One of the most prominent and controversial young artists today, Kara Walker emerged on the international scene with several solo and group exhibitions in the mid 1990s. Walker has created a body of work that has sparked numerous reactions ranging from critical acclaim to outrage for its startling imagery and unflinching portrayal of often painful subject matter. Presenting the viewer with a dreamlike antebellum world Kara Walker chooses bizarre yet intriguing images, rooted in stereotypes, to comment on the system of slavery and its legacy in the American consciousness.
Best known for her panoramic friezes, Walker's signature medium, cut-paper silhouettes produced on a life-sized scale in a reduced color palette(typically black and white shapes against a white background, expands on a popular eighteenth and nineteenth century parlor art. Connected to the low arts, this medium was also associated with caricature and with the pseudo-science of physiognomy (a belief that facial features provide insight into a range of psychological and moral characteristics) Walker turns this decorative art form into a powerful medium by which she can evoke the complexity of slavery. Walker explores a fantasy slave plantation world in which her visual vocabulary includes stereotypical images from black memorabilia, folklore, historical novels, movies, cartoons old advertisements, Harlequin Romances, and the nineteenth- century slave autobiography. With her figures, transcribed by a fluid line, combining sublime beauty and disturbing content, the scenes created by Walker relate to a world full of mischief, violence, scatology and sensuality and are arranged in an order that is belied by the turbulence of the actions depicted.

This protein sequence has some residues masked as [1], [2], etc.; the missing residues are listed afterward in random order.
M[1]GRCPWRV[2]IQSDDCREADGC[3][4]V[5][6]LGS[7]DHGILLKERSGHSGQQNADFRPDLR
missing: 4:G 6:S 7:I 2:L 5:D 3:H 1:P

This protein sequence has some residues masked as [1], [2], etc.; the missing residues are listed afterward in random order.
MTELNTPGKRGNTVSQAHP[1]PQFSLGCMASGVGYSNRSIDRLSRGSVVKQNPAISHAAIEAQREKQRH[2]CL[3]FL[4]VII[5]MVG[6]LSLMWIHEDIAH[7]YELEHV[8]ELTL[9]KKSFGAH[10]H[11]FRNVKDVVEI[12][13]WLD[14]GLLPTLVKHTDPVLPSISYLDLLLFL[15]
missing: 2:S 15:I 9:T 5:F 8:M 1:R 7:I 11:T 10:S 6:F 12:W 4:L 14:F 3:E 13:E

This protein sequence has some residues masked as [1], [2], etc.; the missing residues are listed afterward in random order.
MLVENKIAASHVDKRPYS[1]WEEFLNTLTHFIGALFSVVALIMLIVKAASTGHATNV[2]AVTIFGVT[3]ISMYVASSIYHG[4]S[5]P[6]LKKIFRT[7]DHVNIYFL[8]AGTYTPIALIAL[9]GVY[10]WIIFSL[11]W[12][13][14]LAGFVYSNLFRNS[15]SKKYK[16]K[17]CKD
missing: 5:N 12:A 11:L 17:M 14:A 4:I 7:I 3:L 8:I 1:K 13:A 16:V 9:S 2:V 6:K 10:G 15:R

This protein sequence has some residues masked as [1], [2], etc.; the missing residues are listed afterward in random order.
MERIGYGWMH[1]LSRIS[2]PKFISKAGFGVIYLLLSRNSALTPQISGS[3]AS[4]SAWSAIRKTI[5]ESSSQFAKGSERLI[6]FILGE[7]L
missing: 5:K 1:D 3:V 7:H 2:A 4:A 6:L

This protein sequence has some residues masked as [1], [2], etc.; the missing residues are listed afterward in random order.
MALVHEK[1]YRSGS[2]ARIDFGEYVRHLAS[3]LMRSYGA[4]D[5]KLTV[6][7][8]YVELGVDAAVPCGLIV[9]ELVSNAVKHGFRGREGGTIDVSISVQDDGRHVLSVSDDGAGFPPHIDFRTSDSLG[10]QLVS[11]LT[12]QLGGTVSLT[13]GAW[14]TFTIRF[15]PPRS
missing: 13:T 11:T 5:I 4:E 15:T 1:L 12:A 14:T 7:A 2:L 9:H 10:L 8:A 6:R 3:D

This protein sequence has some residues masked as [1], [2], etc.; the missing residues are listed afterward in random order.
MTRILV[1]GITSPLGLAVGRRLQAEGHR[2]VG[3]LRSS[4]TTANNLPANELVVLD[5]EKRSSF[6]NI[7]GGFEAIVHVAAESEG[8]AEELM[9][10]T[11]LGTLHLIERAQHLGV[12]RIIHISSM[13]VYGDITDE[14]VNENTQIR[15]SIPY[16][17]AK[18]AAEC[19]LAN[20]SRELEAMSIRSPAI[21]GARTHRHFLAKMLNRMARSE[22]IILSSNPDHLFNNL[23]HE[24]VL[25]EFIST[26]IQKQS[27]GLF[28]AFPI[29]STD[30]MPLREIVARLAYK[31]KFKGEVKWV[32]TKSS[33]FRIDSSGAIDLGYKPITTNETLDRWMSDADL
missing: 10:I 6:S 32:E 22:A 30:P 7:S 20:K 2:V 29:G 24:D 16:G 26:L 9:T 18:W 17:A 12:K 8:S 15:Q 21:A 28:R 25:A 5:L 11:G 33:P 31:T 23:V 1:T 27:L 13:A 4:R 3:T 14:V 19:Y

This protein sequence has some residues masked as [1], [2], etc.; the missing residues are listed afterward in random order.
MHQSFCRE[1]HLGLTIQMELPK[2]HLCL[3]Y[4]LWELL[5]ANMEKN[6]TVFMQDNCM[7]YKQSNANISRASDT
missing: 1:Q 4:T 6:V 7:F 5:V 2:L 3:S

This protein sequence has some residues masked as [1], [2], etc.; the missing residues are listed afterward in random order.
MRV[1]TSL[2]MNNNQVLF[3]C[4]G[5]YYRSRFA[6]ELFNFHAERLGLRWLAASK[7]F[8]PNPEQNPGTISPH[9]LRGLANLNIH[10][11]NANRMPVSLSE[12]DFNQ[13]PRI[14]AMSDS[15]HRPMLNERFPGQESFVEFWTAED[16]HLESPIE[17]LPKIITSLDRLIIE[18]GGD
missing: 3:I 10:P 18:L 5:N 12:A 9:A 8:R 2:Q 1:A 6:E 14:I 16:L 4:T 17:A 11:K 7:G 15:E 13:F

Picturesque is divided into five separate panels with images that alternate between tough and sweet. Positioned side by side with the exception of the fourth panel, in which the image is separated and placed underneath, these scenes do not seem to share an obvious narrative. However, though disjointed and divided, these friezes present a type of story board incorporating characters that appear throughout Walker's oeuvre, encouraging the viewer to 'fill in the blanks.' The cropping of the image allows the mind of the viewer to wander endlessly. Walker presents a parallel universe of romantic dreamlike landscapes and a dark underworld, where a woman submerged under the ground by a shackled pair of legs appears to be trapped under the physical ground the shackled legs walk on. With no space to move, the character underneath the grass emulates the other characters trapped inside the frames to create a haunting effect.